But you know, I’m all for the proper undercover authorities keeping their eye out for conspirators against the nation, but I don’t think conspirators are limited to hatching their plots in churches or mosques.

I am unclear as to who all might be behind this mosque project. I know that the main person is supposed to be a supposedly moderate Muslim imam known as Faisal Abdul Rauf. Some, however, charge that he only pretends to be moderate for western ears (don’t know). At any rate, as long as there is no evidence that the project is anything more than a benign religious one, I don’t see any legal basis for denial.


It does seem troubling that the silence from the part of the Muslim community who are peaceful and not out to get us that we are told exists seems deafening at times.

P.s. P.s.

It would also be troubling if the new mosque, which I understand is also to be an interfaith center, were to be used as a forum for spreading views subversive to our nation. But that can happen even in supposedly Christian churches — Jeremiah Wright?

And some of the white or predominantly white Christian fundamentalist churches seem to put out a message of extreme intolerance and even defiance of our democratic (note the small d) government.

So, having noted that, I have reminded myself of why subversives might prefer to meet in a church or mosque or temple, or whatever — to hide under the umbrella of the First Amendment.

Yes. Freedom of speech and religion and movement our society offers does pose a threat to security, but we have managed to come this far. I think we can continue without going to the police state — we don‘t want to become Iran.

If the oil is gone, that’s good, but I hope that does not send the wrong message…

August 5, 2010

While the seemingly apparent good news on the Gulf of Mexico BP oil spill is that the hole has been plugged — even though further hole plugging work and/or relief well work continues — most of the oil seems to have disappeared.

But the bad news on this to me is that it gives an excuse to all those anti-environmental naysayer’s, who seem to think we all worry too much about being kind to the planet and want to send everyone back to the stone age, to proclaim that environmental concerns are always bunkum.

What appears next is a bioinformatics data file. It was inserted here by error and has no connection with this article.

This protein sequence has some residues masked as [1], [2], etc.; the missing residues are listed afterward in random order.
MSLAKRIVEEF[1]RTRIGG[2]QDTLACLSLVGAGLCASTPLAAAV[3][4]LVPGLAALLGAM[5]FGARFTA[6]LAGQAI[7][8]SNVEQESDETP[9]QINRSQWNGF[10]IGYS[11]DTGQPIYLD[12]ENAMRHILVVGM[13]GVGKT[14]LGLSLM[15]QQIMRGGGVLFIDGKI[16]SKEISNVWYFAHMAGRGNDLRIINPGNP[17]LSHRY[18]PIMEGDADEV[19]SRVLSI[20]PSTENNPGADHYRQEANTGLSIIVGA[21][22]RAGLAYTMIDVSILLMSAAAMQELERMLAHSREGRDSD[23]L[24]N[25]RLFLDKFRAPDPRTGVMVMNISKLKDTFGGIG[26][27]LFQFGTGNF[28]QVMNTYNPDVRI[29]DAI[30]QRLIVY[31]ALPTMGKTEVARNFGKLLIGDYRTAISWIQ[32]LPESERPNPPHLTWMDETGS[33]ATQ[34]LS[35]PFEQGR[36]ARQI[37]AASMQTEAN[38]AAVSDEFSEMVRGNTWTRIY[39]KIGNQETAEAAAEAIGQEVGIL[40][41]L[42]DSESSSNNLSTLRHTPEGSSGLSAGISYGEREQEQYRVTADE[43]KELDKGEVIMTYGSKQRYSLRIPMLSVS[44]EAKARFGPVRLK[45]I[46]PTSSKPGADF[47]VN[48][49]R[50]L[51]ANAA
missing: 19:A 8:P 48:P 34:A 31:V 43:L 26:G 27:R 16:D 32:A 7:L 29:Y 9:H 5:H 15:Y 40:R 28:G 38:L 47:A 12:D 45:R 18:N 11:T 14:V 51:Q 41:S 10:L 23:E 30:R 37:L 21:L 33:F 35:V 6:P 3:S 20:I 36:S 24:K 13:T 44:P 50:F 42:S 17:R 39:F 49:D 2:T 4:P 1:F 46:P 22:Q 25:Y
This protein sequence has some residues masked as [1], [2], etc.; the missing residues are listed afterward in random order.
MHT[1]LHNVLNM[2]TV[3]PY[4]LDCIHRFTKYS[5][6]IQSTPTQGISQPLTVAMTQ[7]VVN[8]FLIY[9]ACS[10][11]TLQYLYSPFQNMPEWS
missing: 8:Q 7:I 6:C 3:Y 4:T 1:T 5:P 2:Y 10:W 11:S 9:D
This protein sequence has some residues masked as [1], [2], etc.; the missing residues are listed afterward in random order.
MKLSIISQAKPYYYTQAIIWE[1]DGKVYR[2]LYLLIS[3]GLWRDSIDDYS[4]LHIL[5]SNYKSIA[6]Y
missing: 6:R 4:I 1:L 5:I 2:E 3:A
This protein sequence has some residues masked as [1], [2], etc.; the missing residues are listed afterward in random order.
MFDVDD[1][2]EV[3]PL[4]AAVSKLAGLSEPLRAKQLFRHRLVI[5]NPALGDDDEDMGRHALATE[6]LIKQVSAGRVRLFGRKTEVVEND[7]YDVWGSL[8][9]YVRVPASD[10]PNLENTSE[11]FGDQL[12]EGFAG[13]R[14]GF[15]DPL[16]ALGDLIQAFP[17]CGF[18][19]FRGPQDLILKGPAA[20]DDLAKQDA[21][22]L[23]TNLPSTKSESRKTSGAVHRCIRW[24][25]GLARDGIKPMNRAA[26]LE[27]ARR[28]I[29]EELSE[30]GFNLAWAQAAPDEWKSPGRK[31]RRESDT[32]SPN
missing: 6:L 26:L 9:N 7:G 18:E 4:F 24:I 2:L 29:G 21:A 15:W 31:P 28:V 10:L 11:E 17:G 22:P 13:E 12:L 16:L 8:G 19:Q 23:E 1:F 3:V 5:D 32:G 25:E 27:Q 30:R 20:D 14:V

First I find it hard to believe that there will be no major and bad residual effects, and second, I really would like to know where the oil really did go.

Of course I know that nature is miraculous. Scientists found that out after the natural devastation of Mr. St. Helens years ago. I think within the first year the area that faced the worst devastation started little by little coming back to life. The ash dumped over the northern Great Plains turned out to be a helpful soil amendment.

As bad as the Exxon Valdez spill was and despite the fact that many fishermen and others never recovered. In general, the area survived and life goes on.

And despite the fact that American scientists opened Pandora’s box by creating the A bomb during World War II, we have not faced the nuclear holocaust yet — yet (well except for a few hundred thousand in two Japansese cities).

I still think we should do more to protect Mother Earth and I am not much of a risk taker myself and why do we constantly want to risk ruining our planet anyway?

Gay Republican federal Judge holds that one man, one woman restriction in marriage is an ‘artifact’ of the past …